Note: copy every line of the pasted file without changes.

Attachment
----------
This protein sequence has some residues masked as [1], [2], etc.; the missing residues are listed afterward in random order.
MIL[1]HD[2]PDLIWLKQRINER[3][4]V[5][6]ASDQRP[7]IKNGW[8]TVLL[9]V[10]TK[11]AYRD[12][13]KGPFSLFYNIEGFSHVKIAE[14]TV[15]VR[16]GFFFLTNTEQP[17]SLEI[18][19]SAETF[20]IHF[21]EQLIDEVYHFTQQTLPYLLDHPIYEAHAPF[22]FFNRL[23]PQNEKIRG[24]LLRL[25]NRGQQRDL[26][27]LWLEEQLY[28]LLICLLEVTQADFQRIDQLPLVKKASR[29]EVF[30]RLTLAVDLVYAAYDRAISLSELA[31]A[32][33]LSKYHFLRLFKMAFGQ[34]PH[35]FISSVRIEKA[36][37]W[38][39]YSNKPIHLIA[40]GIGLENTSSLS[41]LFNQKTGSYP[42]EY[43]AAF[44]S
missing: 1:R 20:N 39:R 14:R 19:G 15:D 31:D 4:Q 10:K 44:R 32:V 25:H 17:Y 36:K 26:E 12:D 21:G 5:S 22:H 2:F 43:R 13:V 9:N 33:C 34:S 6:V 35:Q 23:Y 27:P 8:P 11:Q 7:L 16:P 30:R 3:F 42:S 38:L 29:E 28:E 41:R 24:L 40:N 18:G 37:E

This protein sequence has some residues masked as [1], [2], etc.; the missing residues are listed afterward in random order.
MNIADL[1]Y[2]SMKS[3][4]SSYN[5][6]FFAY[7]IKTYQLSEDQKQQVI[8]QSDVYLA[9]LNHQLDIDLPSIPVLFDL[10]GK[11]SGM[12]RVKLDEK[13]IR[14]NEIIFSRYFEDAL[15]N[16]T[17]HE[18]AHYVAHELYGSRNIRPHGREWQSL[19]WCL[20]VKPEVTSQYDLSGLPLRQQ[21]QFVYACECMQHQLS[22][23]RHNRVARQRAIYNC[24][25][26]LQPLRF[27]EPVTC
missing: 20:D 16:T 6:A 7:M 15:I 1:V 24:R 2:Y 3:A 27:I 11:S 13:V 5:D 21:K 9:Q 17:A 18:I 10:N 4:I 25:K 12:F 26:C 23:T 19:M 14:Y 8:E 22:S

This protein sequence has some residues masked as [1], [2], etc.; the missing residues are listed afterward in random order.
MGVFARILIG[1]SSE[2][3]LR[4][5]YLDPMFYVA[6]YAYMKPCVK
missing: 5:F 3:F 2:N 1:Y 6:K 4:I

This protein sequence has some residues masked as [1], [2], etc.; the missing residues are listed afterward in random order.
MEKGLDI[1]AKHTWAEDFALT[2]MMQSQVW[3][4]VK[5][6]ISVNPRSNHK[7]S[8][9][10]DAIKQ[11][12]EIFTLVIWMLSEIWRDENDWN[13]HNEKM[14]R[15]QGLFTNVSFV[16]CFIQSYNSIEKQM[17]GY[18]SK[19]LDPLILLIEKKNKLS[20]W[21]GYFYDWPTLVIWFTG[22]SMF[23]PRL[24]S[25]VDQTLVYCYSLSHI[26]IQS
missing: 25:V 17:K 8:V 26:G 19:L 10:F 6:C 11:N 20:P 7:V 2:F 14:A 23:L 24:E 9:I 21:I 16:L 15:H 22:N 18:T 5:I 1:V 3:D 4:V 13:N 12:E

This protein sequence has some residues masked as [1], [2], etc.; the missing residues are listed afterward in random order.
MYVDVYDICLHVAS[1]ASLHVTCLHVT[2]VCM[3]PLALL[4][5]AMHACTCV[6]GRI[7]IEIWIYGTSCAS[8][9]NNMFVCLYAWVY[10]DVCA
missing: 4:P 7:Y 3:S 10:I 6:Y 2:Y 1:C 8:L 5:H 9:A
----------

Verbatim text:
This protein sequence has some residues masked as [1], [2], etc.; the missing residues are listed afterward in random order.
MIL[1]HD[2]PDLIWLKQRINER[3][4]V[5][6]ASDQRP[7]IKNGW[8]TVLL[9]V[10]TK[11]AYRD[12][13]KGPFSLFYNIEGFSHVKIAE[14]TV[15]VR[16]GFFFLTNTEQP[17]SLEI[18][19]SAETF[20]IHF[21]EQLIDEVYHFTQQTLPYLLDHPIYEAHAPF[22]FFNRL[23]PQNEKIRG[24]LLRL[25]NRGQQRDL[26][27]LWLEEQLY[28]LLICLLEVTQADFQRIDQLPLVKKASR[29]EVF[30]RLTLAVDLVYAAYDRAISLSELA[31]A[32][33]LSKYHFLRLFKMAFGQ[34]PH[35]FISSVRIEKA[36][37]W[38][39]YSNKPIHLIA[40]GIGLENTSSLS[41]LFNQKTGSYP[42]EY[43]AAF[44]S
missing: 1:R 20:N 39:R 14:R 19:G 15:D 31:D 4:Q 10:K 44:R 32:V 25:H 17:Y 36:K 26:E 12:D 21:G 5:S 22:H 2:F 43:R 13:V 9:N 33:C 34:S 6:V 35:Q 23:Y 27:P 8:P 11:Q 7:L 16:P 30:R 3:F 42:S 38:L 29:E 28:E 41:R 24:L 40:N 18:G 37:E

This protein sequence has some residues masked as [1], [2], etc.; the missing residues are listed afterward in random order.
MNIADL[1]Y[2]SMKS[3][4]SSYN[5][6]FFAY[7]IKTYQLSEDQKQQVI[8]QSDVYLA[9]LNHQLDIDLPSIPVLFDL[10]GK[11]SGM[12]RVKLDEK[13]IR[14]NEIIFSRYFEDAL[15]N[16]T[17]HE[18]AHYVAHELYGSRNIRPHGREWQSL[19]WCL[20]VKPEVTSQYDLSGLPLRQQ[21]QFVYACECMQHQLS[22][23]RHNRVARQRAIYNC[24][25][26]LQPLRF[27]EPVTC
missing: 20:D 16:T 6:A 7:M 15:I 1:V 24:R 2:Y 3:A 27:I 11:S 13:V 5:D 21:K 9:Q 17:A 18:I 10:N 4:I 25:K 12:F 26:C 23:T 19:M 14:Y 8:E 22:S

This protein sequence has some residues masked as [1], [2], etc.; the missing residues are listed afterward in random order.
MGVFARILIG[1]SSE[2][3]LR[4][5]YLDPMFYVA[6]YAYMKPCVK
missing: 5:F 3:F 2:N 1:Y 6:K 4:I

This protein sequence has some residues masked as [1], [2], etc.; the missing residues are listed afterward in random order.
MEKGLDI[1]AKHTWAEDFALT[2]MMQSQVW[3][4]VK[5][6]ISVNPRSNHK[7]S[8][9][10]DAIKQ[11][12]EIFTLVIWMLSEIWRDENDWN[13]HNEKM[14]R[15]QGLFTNVSFV[16]CFIQSYNSIEKQM[17]GY[18]SK[19]LDPLILLIEKKNKLS[20]W[21]GYFYDWPTLVIWFTG[22]SMF[23]PRL[24]S[25]VDQTLVYCYSLSHI[26]IQS
missing: 25:V 17:K 8:V 26:G 19:L 10:F 6:C 11:N 20:P 7:V 2:F 14:A 23:L 24:E 9:I 21:I 16:L 15:H 22:N 18:T 5:I 1:V 3:D 4:V 13:N 12:E

This protein sequence has some residues masked as [1], [2], etc.; the missing residues are listed afterward in random order.
MYVDVYDICLHVAS[1]ASLHVTCLHVT[2]VCM[3]PLALL[4][5]AMHACTCV[6]GRI[7]IEIWIYGTSCAS[8][9]NNMFVCLYAWVY[10]DVCA
missing: 4:P 7:Y 3:S 10:I 6:Y 2:Y 1:C 8:L 5:H 9:A